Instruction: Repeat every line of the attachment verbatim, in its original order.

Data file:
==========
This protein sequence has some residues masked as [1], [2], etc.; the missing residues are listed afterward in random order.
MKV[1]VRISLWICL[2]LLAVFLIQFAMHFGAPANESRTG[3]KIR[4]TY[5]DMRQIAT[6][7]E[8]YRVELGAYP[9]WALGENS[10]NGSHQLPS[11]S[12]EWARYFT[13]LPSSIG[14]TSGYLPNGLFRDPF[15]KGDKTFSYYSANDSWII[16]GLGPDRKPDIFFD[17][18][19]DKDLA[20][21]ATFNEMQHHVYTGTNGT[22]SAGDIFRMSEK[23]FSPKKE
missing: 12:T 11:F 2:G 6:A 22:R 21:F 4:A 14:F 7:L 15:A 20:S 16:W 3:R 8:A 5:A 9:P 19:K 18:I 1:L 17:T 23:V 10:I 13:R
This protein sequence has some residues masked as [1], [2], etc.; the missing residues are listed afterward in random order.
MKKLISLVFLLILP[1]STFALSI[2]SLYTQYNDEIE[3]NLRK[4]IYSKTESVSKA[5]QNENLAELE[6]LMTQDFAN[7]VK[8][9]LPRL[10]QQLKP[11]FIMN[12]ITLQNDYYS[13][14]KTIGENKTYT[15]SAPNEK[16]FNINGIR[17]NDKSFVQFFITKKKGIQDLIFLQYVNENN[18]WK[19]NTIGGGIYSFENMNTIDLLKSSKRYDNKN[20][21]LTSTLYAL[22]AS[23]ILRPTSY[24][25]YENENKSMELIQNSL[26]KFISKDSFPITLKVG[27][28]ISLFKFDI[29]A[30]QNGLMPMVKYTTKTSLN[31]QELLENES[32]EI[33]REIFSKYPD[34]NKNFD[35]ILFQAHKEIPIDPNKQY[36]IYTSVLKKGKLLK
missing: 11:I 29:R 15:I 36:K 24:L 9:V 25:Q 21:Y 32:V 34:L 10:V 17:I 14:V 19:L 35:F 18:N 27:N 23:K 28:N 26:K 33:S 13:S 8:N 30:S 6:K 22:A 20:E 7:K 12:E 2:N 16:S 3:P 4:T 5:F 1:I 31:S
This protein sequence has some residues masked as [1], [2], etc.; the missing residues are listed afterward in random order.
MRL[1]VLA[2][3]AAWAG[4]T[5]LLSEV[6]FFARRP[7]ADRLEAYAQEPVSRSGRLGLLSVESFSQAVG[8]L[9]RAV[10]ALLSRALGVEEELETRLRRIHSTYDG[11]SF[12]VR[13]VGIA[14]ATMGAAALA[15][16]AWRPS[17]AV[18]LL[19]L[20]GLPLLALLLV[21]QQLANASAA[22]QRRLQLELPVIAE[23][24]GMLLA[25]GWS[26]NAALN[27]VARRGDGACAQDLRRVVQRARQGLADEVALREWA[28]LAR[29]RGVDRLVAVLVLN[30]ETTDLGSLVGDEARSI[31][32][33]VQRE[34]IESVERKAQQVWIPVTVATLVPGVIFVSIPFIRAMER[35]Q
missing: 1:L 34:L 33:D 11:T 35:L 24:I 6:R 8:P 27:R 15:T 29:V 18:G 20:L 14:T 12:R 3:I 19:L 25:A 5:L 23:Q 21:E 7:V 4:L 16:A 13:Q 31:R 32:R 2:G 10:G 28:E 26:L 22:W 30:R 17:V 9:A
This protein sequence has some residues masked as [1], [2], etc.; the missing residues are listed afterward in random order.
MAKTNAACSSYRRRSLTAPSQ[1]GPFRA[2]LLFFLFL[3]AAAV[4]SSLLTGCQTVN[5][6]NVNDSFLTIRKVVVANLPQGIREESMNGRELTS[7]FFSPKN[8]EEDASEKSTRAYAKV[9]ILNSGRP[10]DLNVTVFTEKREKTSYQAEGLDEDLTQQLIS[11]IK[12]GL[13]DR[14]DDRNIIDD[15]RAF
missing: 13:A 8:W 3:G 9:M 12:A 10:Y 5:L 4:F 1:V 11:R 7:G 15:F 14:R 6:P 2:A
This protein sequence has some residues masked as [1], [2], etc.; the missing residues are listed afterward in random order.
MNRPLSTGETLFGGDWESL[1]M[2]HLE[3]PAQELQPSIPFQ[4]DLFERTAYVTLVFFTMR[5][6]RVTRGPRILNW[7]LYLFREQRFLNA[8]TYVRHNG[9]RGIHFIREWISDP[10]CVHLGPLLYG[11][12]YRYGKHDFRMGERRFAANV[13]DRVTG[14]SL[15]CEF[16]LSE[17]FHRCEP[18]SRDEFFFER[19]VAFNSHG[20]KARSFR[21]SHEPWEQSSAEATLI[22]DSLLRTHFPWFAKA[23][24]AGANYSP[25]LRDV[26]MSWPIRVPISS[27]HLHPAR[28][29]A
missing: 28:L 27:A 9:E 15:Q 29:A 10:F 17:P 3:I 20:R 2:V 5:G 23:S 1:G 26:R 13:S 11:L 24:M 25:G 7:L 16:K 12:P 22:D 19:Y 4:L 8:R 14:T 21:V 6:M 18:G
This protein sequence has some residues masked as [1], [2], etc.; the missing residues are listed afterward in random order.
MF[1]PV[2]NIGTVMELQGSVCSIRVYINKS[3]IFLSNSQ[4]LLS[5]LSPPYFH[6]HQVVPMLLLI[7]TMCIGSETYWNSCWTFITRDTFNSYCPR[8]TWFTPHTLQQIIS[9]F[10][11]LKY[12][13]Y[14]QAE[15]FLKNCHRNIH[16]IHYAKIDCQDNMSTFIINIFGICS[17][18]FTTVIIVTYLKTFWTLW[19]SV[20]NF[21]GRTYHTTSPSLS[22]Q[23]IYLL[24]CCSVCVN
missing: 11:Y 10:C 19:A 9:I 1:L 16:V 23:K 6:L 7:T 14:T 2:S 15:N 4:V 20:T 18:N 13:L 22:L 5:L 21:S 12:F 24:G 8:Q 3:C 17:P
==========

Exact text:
This protein sequence has some residues masked as [1], [2], etc.; the missing residues are listed afterward in random order.
MKV[1]VRISLWICL[2]LLAVFLIQFAMHFGAPANESRTG[3]KIR[4]TY[5]DMRQIAT[6][7]E[8]YRVELGAYP[9]WALGENS[10]NGSHQLPS[11]S[12]EWARYFT[13]LPSSIG[14]TSGYLPNGLFRDPF[15]KGDKTFSYYSANDSWII[16]GLGPDRKPDIFFD[17][18][19]DKDLA[20][21]ATFNEMQHHVYTGTNGT[22]SAGDIFRMSEK[23]FSPKKE
missing: 12:T 11:F 2:G 6:A 22:R 21:F 4:A 14:F 7:L 15:A 20:S 16:W 3:R 8:A 5:A 9:P 19:K 18:I 1:L 17:T 23:V 10:I 13:R
This protein sequence has some residues masked as [1], [2], etc.; the missing residues are listed afterward in random order.
MKKLISLVFLLILP[1]STFALSI[2]SLYTQYNDEIE[3]NLRK[4]IYSKTESVSKA[5]QNENLAELE[6]LMTQDFAN[7]VK[8][9]LPRL[10]QQLKP[11]FIMN[12]ITLQNDYYS[13][14]KTIGENKTYT[15]SAPNEK[16]FNINGIR[17]NDKSFVQFFITKKKGIQDLIFLQYVNENN[18]WK[19]NTIGGGIYSFENMNTIDLLKSSKRYDNKN[20][21]LTSTLYAL[22]AS[23]ILRPTSY[24][25]YENENKSMELIQNSL[26]KFISKDSFPITLKVG[27][28]ISLFKFDI[29]A[30]QNGLMPMVKYTTKTSLN[31]QELLENES[32]EI[33]REIFSKYPD[34]NKNFD[35]ILFQAHKEIPIDPNKQY[36]IYTSVLKKGKLLK
missing: 11:I 29:R 15:I 36:K 24:L 9:V 25:Q 21:Y 32:V 34:L 10:V 17:I 14:V 19:L 35:F 18:N 27:N 23:K 28:N 26:K 33:S 13:S 8:N 30:S 6:K 22:A 20:E 7:K 12:E 2:N 16:S 3:P 4:T 5:F 1:I 31:S
This protein sequence has some residues masked as [1], [2], etc.; the missing residues are listed afterward in random order.
MRL[1]VLA[2][3]AAWAG[4]T[5]LLSEV[6]FFARRP[7]ADRLEAYAQEPVSRSGRLGLLSVESFSQAVG[8]L[9]RAV[10]ALLSRALGVEEELETRLRRIHSTYDG[11]SF[12]VR[13]VGIA[14]ATMGAAALA[15][16]AWRPS[17]AV[18]LL[19]L[20]GLPLLALLLV[21]QQLANASAA[22]QRRLQLELPVIAE[23][24]GMLLA[25]GWS[26]NAALN[27]VARRGDGACAQDLRRVVQRARQGLADEVALREWA[28]LAR[29]RGVDRLVAVLVLN[30]ETTDLGSLVGDEARSI[31][32][33]VQRE[34]IESVERKAQQVWIPVTVATLVPGVIFVSIPFIRAMER[35]Q
missing: 1:L 34:L 33:D 11:T 35:L 24:I 6:R 8:P 27:R 15:T 29:V 18:G 20:L 14:T 12:R 3:I 19:L 25:A 5:L 23:Q 21:E 7:V 4:L 16:A 13:Q 31:R 32:R 2:G 10:G 28:E 26:L 22:W 30:R 17:V 9:A
This protein sequence has some residues masked as [1], [2], etc.; the missing residues are listed afterward in random order.
MAKTNAACSSYRRRSLTAPSQ[1]GPFRA[2]LLFFLFL[3]AAAV[4]SSLLTGCQTVN[5][6]NVNDSFLTIRKVVVANLPQGIREESMNGRELTS[7]FFSPKN[8]EEDASEKSTRAYAKV[9]ILNSGRP[10]DLNVTVFTEKREKTSYQAEGLDEDLTQQLIS[11]IK[12]GL[13]DR[14]DDRNIIDD[15]RAF
missing: 13:A 8:W 3:G 9:M 12:A 10:Y 5:L 4:F 1:V 11:R 7:G 15:F 14:R 6:P 2:A
This protein sequence has some residues masked as [1], [2], etc.; the missing residues are listed afterward in random order.
MNRPLSTGETLFGGDWESL[1]M[2]HLE[3]PAQELQPSIPFQ[4]DLFERTAYVTLVFFTMR[5][6]RVTRGPRILNW[7]LYLFREQRFLNA[8]TYVRHNG[9]RGIHFIREWISDP[10]CVHLGPLLYG[11][12]YRYGKHDFRMGERRFAANV[13]DRVTG[14]SL[15]CEF[16]LSE[17]FHRCEP[18]SRDEFFFER[19]VAFNSHG[20]KARSFR[21]SHEPWEQSSAEATLI[22]DSLLRTHFPWFAKA[23][24]AGANYSP[25]LRDV[26]MSWPIRVPISS[27]HLHPAR[28][29]A
missing: 28:L 27:A 9:E 15:Q 29:A 10:F 17:P 3:I 20:R 2:V 5:G 23:S 1:G 26:R 13:S 11:L 24:M 25:G 7:L 16:K 12:P 22:D 19:Y 4:L 8:R 14:T 21:V 6:M 18:G
This protein sequence has some residues masked as [1], [2], etc.; the missing residues are listed afterward in random order.
MF[1]PV[2]NIGTVMELQGSVCSIRVYINKS[3]IFLSNSQ[4]LLS[5]LSPPYFH[6]HQVVPMLLLI[7]TMCIGSETYWNSCWTFITRDTFNSYCPR[8]TWFTPHTLQQIIS[9]F[10][11]LKY[12][13]Y[14]QAE[15]FLKNCHRNIH[16]IHYAKIDCQDNMSTFIINIFGICS[17][18]FTTVIIVTYLKTFWTLW[19]SV[20]NF[21]GRTYHTTSPSLS[22]Q[23]IYLL[24]CCSVCVN
missing: 11:Y 10:C 19:A 9:I 1:L 16:V 23:K 6:L 7:T 14:T 2:S 15:N 4:V 20:T 18:N 13:L 22:L 5:L 21:S 12:F 24:G 8:Q 3:C 17:P